An Australian Paralympic sailor and team official were robbed at gunpoint while training in Rio de Janeiro at the weekend, raising fears about the security of athletes and tourists in the leadup to the Olympic Games.
Liesl Tesch and physiotherapist Sarah Ross said they were taking a bike ride in a park near their hotel at Flamengo Beach early on Sunday when they were confronted by two men, one of whom was carrying a pistol.
Tesch, who won a sailing gold at the London Paralympic Games and has also competed in wheelchair basketball, told Australian television that the armed man pointed the gun at her and then gave her a shove.
"I think he said 'dinero' (money)," she told Channel Nine, adding that she lifted up her shirt to showed she had no money with her.
"And then he said something else, but I don't know what he said, lifted the gun up towards me and then pushed me in the shoulder and I just fell down on the cobblestones."
The men took the bikes and rode off, she added.
"It was absolutely horrific, I can see it clear as day in my own head. We are both shaken, but physically we're both OK," said Tesch, who trained on her boat later that day.
Tesch and Ross reported the incident to local police, the Australian Paralympic Committee said.
Australia's Paralympic team chef de mission Kate McLoughlin said the sailing team are shaken by the incident and repeated a warning to athletes to exercise a high degree of caution while travelling in Rio.
“That advice is particularly important before the Paralympic Games period,” McLoughlin said.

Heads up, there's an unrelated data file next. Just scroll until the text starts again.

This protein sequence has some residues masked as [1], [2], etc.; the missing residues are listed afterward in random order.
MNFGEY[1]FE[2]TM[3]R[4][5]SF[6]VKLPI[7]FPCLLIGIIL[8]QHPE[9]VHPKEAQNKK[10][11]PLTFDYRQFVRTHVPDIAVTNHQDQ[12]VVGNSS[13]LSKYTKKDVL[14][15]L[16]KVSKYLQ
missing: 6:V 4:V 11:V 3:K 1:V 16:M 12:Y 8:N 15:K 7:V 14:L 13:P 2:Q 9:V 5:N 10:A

“We know there will be a hugely elevated level of security in place during the Paralympic Games, but for athletes and teams travelling there before the Games, there is a heightened need to be security conscious.”
The September 7-18 Paralympics follow the Olympics, which open on August 5.
Olympic organizers plan to deploy around 85,000 security personnel for the Games, double the number used in London in 2012.
Security issues are just one of the concerns facing Rio, which on Friday declared a state of financial emergency to help fulfil obligations for public services during the Olympics.
Emergency measures are needed to avoid "a total collapse in public security, health, education, transport and environmental management," a decree in the state's Official Gazette said.
The financial pinch resulted in a 30 percent cut in the state's security budget - just as Rio has seen a jump in homicides and assaults in recent months, raising concerns about safety ahead of the Olympics.